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What to Watch: Beauty Devices to Gain Steam in 2022

Jumpstarted by the pandemic, consumer adoption rates — and brand revenues — are still flying high.

After an explosive two years, beauty devices show no signs of retrenching in 2022.

The category, notoriously difficult to grow due to low replenishment rates, is only gaining momentum heading into the new year.

The NPD Group has cited at-home devices as a bright spot in 2020, and according to a consumer survey conducted by Mintel in April 2021, 29 percent of consumers over the age of 18 are interested in buying a skin care device, as opposed to 12 percent interested in hair tools. Brands have also become M&A targets, too: device brand Droplette, which launched in 2020, secured a $15 million funding round in December 2021. Success in the category has only attracted the eyes of experts.

“Our view is actually to go after devices in a bigger and better way in 2022,” said Oliver Garfield, chief executive officer of Cos Bar, adding that consumers increasingly want to supplement in-office procedures with at-home devices. “What’s been somewhat of a surprise is the stickiness that at-home devices have had since the pandemic, and it’s confirmation that they’re not going away.”

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In addition to the convenience factor, Tera Peterson, cofounder and chief creative officer of NuFace, said the need for efficacy is also driving demand.

“What we’re seeing now is that skin care alone is just not enough. If you go to your medical office or aesthetician, they’re not just putting on topical products,” she said. “What we’re seeing is that this demand for technology has come home. Clients have now adapted NuFace and know that they need this as part of their daily routine.”

Proving devices’ results — and communicating them — is also an imperative as brands look to scale. “Innovation is important because the consumer really needs to see the efficacy to justify the high price for the device,” said Ilya Seglin, managing director of Threadstone Advisors’ investment banking division. “Otherwise, it’s easier to try a $50 liquid product that may or may not deliver than it is to spend $200 on something that may or may not work.”

Education, along with price, are other barriers. “When we sell devices, that’s the biggest thing that dictates whether we’re successful or not: our ability to teach the customer what it does, and that’s a different type of interaction,” Garfield said. “It’s a bigger investment in time and price point, above and beyond others. It always goes back to education and why it’s worth doing.”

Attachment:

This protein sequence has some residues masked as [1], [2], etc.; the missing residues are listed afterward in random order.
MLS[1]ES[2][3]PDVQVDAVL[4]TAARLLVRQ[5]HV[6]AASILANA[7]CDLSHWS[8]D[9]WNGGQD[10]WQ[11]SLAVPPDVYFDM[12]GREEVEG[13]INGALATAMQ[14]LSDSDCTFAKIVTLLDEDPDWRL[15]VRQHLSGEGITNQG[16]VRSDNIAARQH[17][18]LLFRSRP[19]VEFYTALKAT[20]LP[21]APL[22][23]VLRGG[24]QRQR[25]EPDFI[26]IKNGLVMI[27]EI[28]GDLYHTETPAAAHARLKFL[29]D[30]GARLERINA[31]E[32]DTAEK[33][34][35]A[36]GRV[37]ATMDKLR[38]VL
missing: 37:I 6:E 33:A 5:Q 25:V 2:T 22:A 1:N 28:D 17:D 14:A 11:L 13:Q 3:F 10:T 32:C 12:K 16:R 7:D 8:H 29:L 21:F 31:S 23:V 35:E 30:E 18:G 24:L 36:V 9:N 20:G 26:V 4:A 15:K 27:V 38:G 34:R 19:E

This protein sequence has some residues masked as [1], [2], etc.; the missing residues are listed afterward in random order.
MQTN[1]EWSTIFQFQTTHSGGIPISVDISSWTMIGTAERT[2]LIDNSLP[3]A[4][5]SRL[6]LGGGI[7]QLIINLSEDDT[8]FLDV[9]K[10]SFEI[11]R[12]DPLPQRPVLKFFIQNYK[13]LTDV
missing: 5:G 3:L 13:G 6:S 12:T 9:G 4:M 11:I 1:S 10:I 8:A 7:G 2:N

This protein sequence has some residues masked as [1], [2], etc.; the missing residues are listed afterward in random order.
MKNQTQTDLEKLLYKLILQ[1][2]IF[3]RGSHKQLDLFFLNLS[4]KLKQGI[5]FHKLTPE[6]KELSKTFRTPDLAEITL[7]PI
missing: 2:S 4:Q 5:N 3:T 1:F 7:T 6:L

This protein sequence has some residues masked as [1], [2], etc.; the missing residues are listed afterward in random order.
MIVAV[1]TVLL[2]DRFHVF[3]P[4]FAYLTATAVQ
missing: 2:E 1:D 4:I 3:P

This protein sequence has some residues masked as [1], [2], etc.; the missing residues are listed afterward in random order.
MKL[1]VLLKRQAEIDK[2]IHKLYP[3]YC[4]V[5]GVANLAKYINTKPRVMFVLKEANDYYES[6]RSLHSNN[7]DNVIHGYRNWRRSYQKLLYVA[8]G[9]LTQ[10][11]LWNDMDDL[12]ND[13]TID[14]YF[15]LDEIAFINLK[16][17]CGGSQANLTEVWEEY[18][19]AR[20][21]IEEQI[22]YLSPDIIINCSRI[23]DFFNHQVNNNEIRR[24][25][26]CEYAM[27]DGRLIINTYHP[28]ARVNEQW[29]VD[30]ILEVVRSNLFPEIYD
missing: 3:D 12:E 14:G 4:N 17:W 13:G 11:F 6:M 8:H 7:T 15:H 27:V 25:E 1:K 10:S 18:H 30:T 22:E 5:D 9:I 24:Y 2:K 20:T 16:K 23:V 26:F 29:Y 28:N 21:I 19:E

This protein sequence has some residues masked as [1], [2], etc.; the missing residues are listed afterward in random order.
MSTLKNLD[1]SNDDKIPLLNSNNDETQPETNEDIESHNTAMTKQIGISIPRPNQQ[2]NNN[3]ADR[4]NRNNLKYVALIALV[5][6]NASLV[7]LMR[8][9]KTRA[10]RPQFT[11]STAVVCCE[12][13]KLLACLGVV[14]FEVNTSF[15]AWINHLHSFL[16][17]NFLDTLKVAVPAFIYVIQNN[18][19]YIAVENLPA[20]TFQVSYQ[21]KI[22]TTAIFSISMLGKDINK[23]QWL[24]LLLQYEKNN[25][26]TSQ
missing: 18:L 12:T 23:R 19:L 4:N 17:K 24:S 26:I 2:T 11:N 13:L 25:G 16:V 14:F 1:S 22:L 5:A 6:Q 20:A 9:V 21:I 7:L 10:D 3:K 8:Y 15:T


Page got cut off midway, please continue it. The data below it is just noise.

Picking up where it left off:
Adding replenishable categories has worked well for NuFace. When the brand branched into skin care earlier this year, WWD reported that the brand was to reach an estimated $150 million in retail sales for 2021, with more than 20 percent of those sales expected to come from the skin care side of the business.

For Peterson, though, microcurrent’s versatility lends itself to a more flexible business model. “Typically, a device company has one device, and once a client purchases that device, they don’t need another device until that device has broken. We have different devices at different frequencies that do different things. We have clients that are replenishing, but they’re buying different devices, and then we’ve layered on our skin care which enhances results.”

Consumers are also more attracted than ever to personalizing how a device functions. “The other thing we’re seeing, especially coming out of Asia, and starting to take place here in the U.S., the idea of being able to personalize your technology to your own skin. We educate the clients on how once they have this device, there are a few hundred ways you can use it,” Peterson said.

The phenomenon seems to be brand-agnostic. “Ziip Beauty would be an example of this, when the devices have apps that allow for personalization, that seems to be resonating and really helping with conversion,” Garfield added.


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